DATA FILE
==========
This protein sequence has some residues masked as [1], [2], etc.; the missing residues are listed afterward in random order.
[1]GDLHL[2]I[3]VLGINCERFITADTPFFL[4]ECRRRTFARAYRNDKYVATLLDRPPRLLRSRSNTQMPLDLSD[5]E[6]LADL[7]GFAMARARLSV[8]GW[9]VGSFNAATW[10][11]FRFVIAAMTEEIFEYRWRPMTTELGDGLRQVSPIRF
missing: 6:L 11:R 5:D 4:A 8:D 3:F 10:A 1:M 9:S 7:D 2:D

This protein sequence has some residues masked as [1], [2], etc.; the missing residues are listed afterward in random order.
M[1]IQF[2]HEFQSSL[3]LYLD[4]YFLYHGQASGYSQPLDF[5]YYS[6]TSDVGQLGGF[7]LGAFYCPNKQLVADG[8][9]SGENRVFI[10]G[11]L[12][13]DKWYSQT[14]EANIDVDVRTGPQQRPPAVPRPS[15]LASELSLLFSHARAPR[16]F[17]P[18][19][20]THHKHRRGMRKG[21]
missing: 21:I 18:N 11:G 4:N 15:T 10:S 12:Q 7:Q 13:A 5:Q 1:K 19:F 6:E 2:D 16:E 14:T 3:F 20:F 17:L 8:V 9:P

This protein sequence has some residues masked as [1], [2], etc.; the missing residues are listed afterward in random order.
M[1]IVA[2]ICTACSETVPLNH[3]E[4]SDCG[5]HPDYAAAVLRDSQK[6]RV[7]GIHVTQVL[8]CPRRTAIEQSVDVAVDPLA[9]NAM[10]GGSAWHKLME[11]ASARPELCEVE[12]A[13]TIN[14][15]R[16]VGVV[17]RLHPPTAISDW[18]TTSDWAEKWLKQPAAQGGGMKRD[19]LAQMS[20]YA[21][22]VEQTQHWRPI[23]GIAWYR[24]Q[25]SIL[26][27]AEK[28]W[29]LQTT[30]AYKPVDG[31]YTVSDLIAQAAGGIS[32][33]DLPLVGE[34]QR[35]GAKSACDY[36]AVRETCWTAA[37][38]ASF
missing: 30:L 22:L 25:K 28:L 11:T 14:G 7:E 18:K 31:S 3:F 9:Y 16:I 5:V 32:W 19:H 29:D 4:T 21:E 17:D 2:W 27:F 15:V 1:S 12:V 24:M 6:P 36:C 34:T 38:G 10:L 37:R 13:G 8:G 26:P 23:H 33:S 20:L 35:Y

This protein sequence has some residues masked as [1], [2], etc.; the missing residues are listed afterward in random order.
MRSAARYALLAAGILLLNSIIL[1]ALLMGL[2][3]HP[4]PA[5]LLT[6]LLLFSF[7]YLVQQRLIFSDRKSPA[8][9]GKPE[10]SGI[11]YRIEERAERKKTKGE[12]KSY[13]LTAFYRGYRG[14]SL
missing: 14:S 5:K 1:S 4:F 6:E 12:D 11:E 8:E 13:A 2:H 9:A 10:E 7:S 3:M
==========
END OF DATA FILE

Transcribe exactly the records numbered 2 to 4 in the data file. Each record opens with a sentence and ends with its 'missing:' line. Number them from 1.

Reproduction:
This protein sequence has some residues masked as [1], [2], etc.; the missing residues are listed afterward in random order.
M[1]IQF[2]HEFQSSL[3]LYLD[4]YFLYHGQASGYSQPLDF[5]YYS[6]TSDVGQLGGF[7]LGAFYCPNKQLVADG[8][9]SGENRVFI[10]G[11]L[12][13]DKWYSQT[14]EANIDVDVRTGPQQRPPAVPRPS[15]LASELSLLFSHARAPR[16]F[17]P[18][19][20]THHKHRRGMRKG[21]
missing: 21:I 18:N 11:G 4:N 15:T 10:S 12:Q 7:Q 13:A 5:Q 1:K 19:F 6:E 2:D 16:E 14:T 3:F 20:F 17:L 8:V 9:P

This protein sequence has some residues masked as [1], [2], etc.; the missing residues are listed afterward in random order.
M[1]IVA[2]ICTACSETVPLNH[3]E[4]SDCG[5]HPDYAAAVLRDSQK[6]RV[7]GIHVTQVL[8]CPRRTAIEQSVDVAVDPLA[9]NAM[10]GGSAWHKLME[11]ASARPELCEVE[12]A[13]TIN[14][15]R[16]VGVV[17]RLHPPTAISDW[18]TTSDWAEKWLKQPAAQGGGMKRD[19]LAQMS[20]YA[21][22]VEQTQHWRPI[23]GIAWYR[24]Q[25]SIL[26][27]AEK[28]W[29]LQTT[30]AYKPVDG[31]YTVSDLIAQAAGGIS[32][33]DLPLVGE[34]QR[35]GAKSACDY[36]AVRETCWTAA[37][38]ASF
missing: 30:L 22:L 25:K 28:L 11:T 14:G 7:E 18:K 31:S 3:F 9:Y 16:I 5:V 32:W 19:H 29:D 4:T 21:E 17:D 2:W 27:F 15:V 1:S 12:V 24:M 6:P 36:C 34:T 38:G 10:L 37:R 13:G 8:G 26:P 23:H 33:S 20:L 35:Y

This protein sequence has some residues masked as [1], [2], etc.; the missing residues are listed afterward in random order.
MRSAARYALLAAGILLLNSIIL[1]ALLMGL[2][3]HP[4]PA[5]LLT[6]LLLFSF[7]YLVQQRLIFSDRKSPA[8][9]GKPE[10]SGI[11]YRIEERAERKKTKGE[12]KSY[13]LTAFYRGYRG[14]SL
missing: 14:S 5:K 1:S 4:F 6:E 12:D 11:E 8:E 13:A 2:H 9:A 10:E 7:S 3:M